Chinese technology giant ZTE is expecting a surprise quarter-three profit after spending close to a third of this year being crippled by a U.S. Commerce Department-issued denial order, the company said as part of its latest interim report. ZTE is projecting a profit ranging between the equivalent of approximately $3.5 million and $146.5 million over the current three-month period. The development comes a day after ZTE confirmed its production operations have returned to normal, having been halted this spring following Washington's sanction. ZTE still expects to lose up to $1.14 billion over the first nine months of the year, with its modest quarter-three profit not being a sign of a quick recovery.
Many industry watchers remain highly skeptical about the company's prospects, particularly in the United States where the firm seemingly expended all of its political capital just to stay afloat. The firm paid close to $900 million over trade sanction violations last year, only to agree to another $1 billion fine after breaking the original settlement several months back. It made another $400 million eschew payment as part of the same agreement and is now also financing an independent auditor team tasked with monitoring any potential embargo violations moving forward. ZTE also conceded to replacing the entirety of its management and directors, with the Commerce Department waiving the seven-year denial order in exchange.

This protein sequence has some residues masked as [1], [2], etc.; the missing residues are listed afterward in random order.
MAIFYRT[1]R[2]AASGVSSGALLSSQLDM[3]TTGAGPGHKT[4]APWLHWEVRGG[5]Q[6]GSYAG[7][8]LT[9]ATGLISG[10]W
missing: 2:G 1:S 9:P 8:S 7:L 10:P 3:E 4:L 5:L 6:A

Under the terms of the original sanction, ZTE was prevented from purchasing American technologies, which crippled the majority of its consumer electronics and telecom operations and would have likely led it to bankruptcy by next year. The latest iteration of the annual defense bill also contains a provision that forbids any federal orders for ZTE-made tech, effectively killing any telecom ambitions the company had in the U.S. ZTE previously argued its settlement violation that led to the seven-year denial order was a result of an accidental omission and wasn't an intentional act of defiance, claiming Washington's response to the matter was overly harsh and hence unfair.